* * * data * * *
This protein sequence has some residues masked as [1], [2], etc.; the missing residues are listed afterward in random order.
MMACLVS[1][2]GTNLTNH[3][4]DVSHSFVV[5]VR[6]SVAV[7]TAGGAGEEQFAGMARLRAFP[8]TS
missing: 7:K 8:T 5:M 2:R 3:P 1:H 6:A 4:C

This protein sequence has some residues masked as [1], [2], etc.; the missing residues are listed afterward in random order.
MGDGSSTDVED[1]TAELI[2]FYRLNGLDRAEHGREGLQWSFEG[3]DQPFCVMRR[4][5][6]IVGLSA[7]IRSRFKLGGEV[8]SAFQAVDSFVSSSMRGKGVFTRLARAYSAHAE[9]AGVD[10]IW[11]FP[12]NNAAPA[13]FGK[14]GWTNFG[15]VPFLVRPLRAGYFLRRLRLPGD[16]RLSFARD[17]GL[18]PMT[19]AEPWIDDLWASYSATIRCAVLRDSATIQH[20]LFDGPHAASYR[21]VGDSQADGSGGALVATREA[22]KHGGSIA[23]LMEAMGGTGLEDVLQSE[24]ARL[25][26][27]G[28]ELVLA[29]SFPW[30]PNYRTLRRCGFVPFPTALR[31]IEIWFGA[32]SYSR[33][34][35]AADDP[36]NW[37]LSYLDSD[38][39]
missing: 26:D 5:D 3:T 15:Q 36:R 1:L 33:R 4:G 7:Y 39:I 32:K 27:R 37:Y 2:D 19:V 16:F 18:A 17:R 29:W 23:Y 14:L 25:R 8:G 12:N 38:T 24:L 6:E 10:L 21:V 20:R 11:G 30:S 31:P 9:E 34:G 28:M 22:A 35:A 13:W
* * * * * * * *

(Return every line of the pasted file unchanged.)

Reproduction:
This protein sequence has some residues masked as [1], [2], etc.; the missing residues are listed afterward in random order.
MMACLVS[1][2]GTNLTNH[3][4]DVSHSFVV[5]VR[6]SVAV[7]TAGGAGEEQFAGMARLRAFP[8]TS
missing: 7:K 8:T 5:M 2:R 3:P 1:H 6:A 4:C

This protein sequence has some residues masked as [1], [2], etc.; the missing residues are listed afterward in random order.
MGDGSSTDVED[1]TAELI[2]FYRLNGLDRAEHGREGLQWSFEG[3]DQPFCVMRR[4][5][6]IVGLSA[7]IRSRFKLGGEV[8]SAFQAVDSFVSSSMRGKGVFTRLARAYSAHAE[9]AGVD[10]IW[11]FP[12]NNAAPA[13]FGK[14]GWTNFG[15]VPFLVRPLRAGYFLRRLRLPGD[16]RLSFARD[17]GL[18]PMT[19]AEPWIDDLWASYSATIRCAVLRDSATIQH[20]LFDGPHAASYR[21]VGDSQADGSGGALVATREA[22]KHGGSIA[23]LMEAMGGTGLEDVLQSE[24]ARL[25][26][27]G[28]ELVLA[29]SFPW[30]PNYRTLRRCGFVPFPTALR[31]IEIWFGA[32]SYSR[33][34][35]AADDP[36]NW[37]LSYLDSD[38][39]
missing: 26:D 5:D 3:T 15:Q 36:R 1:L 33:R 4:G 7:Y 39:I 32:K 27:R 37:Y 2:D 19:V 16:F 18:A 17:R 29:W 23:Y 14:L 25:R 8:G 12:N 38:T 24:L 6:E 10:L 21:V 20:R 11:G 30:S 31:P 9:E 34:G 28:M 22:A 35:A 13:W